Sheffield union leaders urge rethink on tree-felling in U-turn over protest campaign

Dozens of police officers have been overseeing tree-felling operations in Sheffield in recent weeks.
Dozens of police officers have been overseeing tree-felling operations in Sheffield in recent weeks.
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Union leaders in Sheffield have reversed past criticism of tree campaigners to join growing calls for the city’s Labour council to rethink the removal of thousands of street trees – and end the “heavy-handed use” of private security guards and police officers in supporting felling operations.

The Sheffield Trades Union Council has unanimously passed a motion calling on the Sheffield Labour group to pursue “an immediate, mediated settlement to the felling of Sheffield street trees” and added that the use of dozens of police officers and security guards at tree-felling operations has caused “appalling negative publicity nationally for the city”.

It comes little more than two years after TUC branch leaders co-signed a letter criticising tree campaigners for “an astonishing lack of perspective and navel-gazing” and suggesting “opposition to the tree-felling has as much to do with the protection of house prices in the leafy suburbs as it does with environmental protection”.

Campaigners today said the change in position – which follows Labour shadow Environment Secretary Sue Hayman, supported by Jeremy Corbyn, offering to act as a ‘mediator’ in potential talks with residents – has left the council “with one less place to hide”.

Thousands of often-healthy trees are being removed in the city and replaced with saplings as part of a £2.2bn highways maintenance contract between Sheffield Council and private firm Amey.

In February 2016, Sheffield TUC president Bob Jeffery and secretary Martin Mayer were among 17 people to sign an open letter which said the city was facing “more pressing issues” than the tree campaign and strongly criticised then-Sheffield Hallam MP Nick Clegg for describing the situation as a “national scandal”.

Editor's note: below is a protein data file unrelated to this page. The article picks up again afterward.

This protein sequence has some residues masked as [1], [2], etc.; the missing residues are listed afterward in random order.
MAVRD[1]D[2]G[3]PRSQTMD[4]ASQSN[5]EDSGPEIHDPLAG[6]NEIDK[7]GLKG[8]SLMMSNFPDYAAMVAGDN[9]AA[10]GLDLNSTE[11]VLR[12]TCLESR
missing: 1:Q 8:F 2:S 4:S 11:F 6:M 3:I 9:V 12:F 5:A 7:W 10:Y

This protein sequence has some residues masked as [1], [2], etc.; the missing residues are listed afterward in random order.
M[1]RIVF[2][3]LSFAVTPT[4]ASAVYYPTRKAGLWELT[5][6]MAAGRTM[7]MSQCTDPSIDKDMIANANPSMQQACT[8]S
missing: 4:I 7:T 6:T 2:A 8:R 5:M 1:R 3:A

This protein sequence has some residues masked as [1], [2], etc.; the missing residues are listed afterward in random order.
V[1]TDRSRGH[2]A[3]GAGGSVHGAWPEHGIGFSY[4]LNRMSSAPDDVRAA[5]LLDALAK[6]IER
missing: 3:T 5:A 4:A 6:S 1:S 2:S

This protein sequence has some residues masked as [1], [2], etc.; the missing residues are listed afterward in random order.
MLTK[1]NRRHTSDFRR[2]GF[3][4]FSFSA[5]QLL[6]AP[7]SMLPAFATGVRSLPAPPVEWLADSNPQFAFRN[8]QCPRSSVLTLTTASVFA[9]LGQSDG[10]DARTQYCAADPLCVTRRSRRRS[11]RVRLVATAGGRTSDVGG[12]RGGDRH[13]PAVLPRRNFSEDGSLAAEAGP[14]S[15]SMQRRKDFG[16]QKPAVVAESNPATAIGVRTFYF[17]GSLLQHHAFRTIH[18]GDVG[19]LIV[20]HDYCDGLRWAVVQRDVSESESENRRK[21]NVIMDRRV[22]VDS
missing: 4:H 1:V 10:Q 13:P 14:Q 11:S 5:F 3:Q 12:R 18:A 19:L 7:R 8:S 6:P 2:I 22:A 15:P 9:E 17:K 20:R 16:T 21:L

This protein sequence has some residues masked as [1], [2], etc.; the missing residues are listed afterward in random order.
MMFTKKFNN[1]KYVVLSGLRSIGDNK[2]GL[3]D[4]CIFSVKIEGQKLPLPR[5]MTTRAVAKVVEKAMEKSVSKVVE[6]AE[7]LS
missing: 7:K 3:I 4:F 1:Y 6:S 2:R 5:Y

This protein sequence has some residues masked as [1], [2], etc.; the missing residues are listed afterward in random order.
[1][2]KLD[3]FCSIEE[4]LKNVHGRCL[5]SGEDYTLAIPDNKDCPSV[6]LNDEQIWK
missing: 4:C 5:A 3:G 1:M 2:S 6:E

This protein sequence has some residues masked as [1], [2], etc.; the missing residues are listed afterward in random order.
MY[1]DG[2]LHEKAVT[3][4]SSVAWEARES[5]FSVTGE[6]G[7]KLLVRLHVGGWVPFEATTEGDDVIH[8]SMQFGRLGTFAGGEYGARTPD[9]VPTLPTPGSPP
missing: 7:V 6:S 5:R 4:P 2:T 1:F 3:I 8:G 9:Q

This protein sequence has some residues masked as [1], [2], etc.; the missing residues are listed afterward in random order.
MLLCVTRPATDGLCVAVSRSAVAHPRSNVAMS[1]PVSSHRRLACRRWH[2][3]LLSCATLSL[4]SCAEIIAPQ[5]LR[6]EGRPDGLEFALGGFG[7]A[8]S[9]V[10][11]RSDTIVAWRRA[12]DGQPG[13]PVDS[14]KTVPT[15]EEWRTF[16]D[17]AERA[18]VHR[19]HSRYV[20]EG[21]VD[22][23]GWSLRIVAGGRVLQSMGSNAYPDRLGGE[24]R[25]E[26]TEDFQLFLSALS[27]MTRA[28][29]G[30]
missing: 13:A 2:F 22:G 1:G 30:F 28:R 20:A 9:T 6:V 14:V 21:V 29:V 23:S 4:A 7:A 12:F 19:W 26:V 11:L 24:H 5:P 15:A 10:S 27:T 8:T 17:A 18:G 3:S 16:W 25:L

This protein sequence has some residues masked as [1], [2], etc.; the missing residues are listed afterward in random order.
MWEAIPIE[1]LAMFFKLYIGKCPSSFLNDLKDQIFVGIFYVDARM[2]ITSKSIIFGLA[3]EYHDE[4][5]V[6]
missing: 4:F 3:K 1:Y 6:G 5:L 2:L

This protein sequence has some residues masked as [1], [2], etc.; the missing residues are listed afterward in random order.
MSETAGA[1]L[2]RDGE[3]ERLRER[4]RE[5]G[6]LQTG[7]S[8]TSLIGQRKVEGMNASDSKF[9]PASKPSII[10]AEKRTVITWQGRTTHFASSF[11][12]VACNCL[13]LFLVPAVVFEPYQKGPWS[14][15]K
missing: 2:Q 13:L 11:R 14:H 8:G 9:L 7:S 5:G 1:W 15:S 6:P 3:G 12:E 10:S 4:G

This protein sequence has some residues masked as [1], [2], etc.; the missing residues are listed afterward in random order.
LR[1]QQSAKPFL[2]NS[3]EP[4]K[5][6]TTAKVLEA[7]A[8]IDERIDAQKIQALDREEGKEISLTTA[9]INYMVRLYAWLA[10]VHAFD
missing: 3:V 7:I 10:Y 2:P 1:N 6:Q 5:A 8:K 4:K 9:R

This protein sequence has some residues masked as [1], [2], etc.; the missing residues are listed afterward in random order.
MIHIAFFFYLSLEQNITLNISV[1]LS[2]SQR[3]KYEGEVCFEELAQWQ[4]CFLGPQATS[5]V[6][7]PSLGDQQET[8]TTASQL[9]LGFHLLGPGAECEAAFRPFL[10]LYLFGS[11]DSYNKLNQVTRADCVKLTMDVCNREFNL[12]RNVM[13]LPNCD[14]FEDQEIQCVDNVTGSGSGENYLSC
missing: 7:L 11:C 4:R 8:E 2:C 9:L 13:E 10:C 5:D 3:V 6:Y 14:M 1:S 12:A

But earlier this week, the TUC unanimously passed a strongly-worded motion condemning the way the Streets Ahead contract with Amey is being conducted.

Last year the council won High Court injunctions banning direct action protests in which campaigners would stand directly underneath threatened trees, with Amey hiring private security guards to forcibly remove those who fail to leave ‘safety zones’ when requested. Clashes between protesters and the security guards led the police to send dozens of officers to attend daily felling operations in recent weeks.

A previously-secret clause in the Streets Ahead contract showing it contains a target to replace 17,500 of the city’s 36,000 street trees was also revealed earlier this month. The situation led this week to the tree-felling work being partially put on hold following growing national condemnation.

The new TUC statement said the council should look to bring the highways maintenance work back “in house” as soon as possible.

It said: "Sheffield TUC opposed the consequences of the PFI deal for street improvements in Sheffield which has led to both widespread removal of the trees and the failure to meet the timescales for road improvements.

"If this work had been delivered in-house by a council service, the trees management programme could have been managed with a discussion with local residents and tree campaigners.

"The actions of Amey have both failed the council’s road improvement ambitions and undermined the reputation of Sheffield’s environmental credentials

"We welcome the recent decision to pause the tree-felling which is causing unacceptable levels of disputation.

"We call on the Sheffield Labour Group to support the immediate, mediated settlement to the felling of Sheffield’s street trees and a reappraisal of the Amey contract with a view to bringing it back in house as a municipally-owned direct works operation as soon as possible.

"We also call for an immediate cessation of the use of private security guards and police, particularly their use of heavy-handed tactics against protesters which has shocked not only Sheffield citizens, but has caused appalling negative publicity nationally for the city."

Earlier this week, South Yorkshire Police chief constable Stephen Watson spoke of his "regret" that 25 arrests have been made since January, involving "decent people who have found themselves coming into contact with the law".

He said the force was "between a rock and a hard place" and the situation was "not winning us any friends".

Sheffield Council, which insists the 17,500 figure in the contract is not a target and around 10,000 will be replaced, has said work has been put on hold because of the “increasingly dangerous tactics” of protesters. Council cabinet member Jack Scott has suggested the it would cost the authority £300m to terminate its contract with Amey.